Unlike Doctor Who, you don’t need the TARDIS to see weird and wonderful landscapes. Just take a look at these places – they’re all on Planet Earth…
We admit it – we’ve got Doctor Who on the brain. And it got us thinking. While the Doctor puts up with a lot – painful regenerations, intergalactic wars, Weeping Angels, and all that jazz – we’re actually pretty jealous of his ability to travel through space and time.
But since we haven’t been granted a key to the TARDIS, we’ll have to make do with Planet Earth. Which, as it turns out, has enough otherworldly landscapes to last a (human) lifetime…
1. Teide National Park, Tenerife
What with its dusty red mountains and weirdly-sculpted rocks, the interior of Tenerife could easily have doubled as the backdrop for The Waters of Mars. It’s also got a national park formed from a volcanic crater that’s big enough to house Mount Teide – the biggest mountain in Spain – and the sprawling Esperanza Forest. Impressive.
We could get specific – massive Gullfoss waterfall, the original Geysir, Snæfellsjökull glacier – but really, the whole of Iceland is like another world. In summer, the country is a mix of lava fields and green hills. And when winter kicks in, natural hot springs steam and smoke among the snowy fields. With a landscape like that, it’s no wonder there’s still a lingering belief in elves and trolls in those parts.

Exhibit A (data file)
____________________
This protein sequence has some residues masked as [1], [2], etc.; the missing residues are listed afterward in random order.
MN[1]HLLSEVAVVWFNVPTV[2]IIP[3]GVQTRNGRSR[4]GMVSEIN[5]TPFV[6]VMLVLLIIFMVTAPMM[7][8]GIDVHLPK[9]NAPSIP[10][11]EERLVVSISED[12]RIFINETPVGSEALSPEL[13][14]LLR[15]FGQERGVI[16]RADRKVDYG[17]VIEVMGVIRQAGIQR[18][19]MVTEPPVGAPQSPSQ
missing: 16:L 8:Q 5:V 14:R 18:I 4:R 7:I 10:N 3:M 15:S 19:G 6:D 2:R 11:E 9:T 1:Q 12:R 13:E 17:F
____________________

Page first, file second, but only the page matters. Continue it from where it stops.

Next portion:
3. Nazca Lines, Peru
Were they gifts for the gods? Are they compass points for incoming aliens? Do they predict the end of the world? So many conspiracy theories, so little time. In reality, these huge geoglyphs of monkeys, hummingbirds and fish probably came from the Nazca civilisation. But, actually, no one really knows.
4. Pamukkale, Turkey
There’s a good reason Pamukkale means ‘cotton castle’ in Turkish. It’s a confection of bright-white tiered pools created by the calcium-rich springs that spill down the mountainside. Rumour has it Cleopatra herself was a fan – in fact, there’s a nearby thermal bath named after the Egyptian queen.
5. Northern Lights, Lapland
It doesn’t matter if they appear as lazy, milky loops or as neon-green paint strokes – seeing the Northern Lights for the first time is enough to bring a lump to your throat and a shiver down your spine. And it’s not just about the lights. With millions of stars above you and the arctic wilderness all around, it’s easy to forget you’re on Earth at all.
6. Chichen Itza, Mexico Caribbean Coast
The spring and autumn equinoxes – usually in March and September – see Chichen Itza at its most mystical. And that’s saying something. On a regular day, this ancient Mayan settlement is a jumble of pyramids, temples and statues. But at sunset on the equinoxes, thousands of people gather to watch a snake-like shadow slither down the iconic El Castillo pyramid. If it’s not on your bucket list, it should be.
7. Giant’s Causeway, Northern Ireland
Coming in at a casual 65 million years old, the Giant’s Causeway gets the UNESCO stamp of approval. Early settlers thought a giant called Finn McCool created them as stepping stones to Scotland. And to be fair, the perfectly hexagonal basalt columns do look hand-carved – but it’s actually all down to Mother Nature.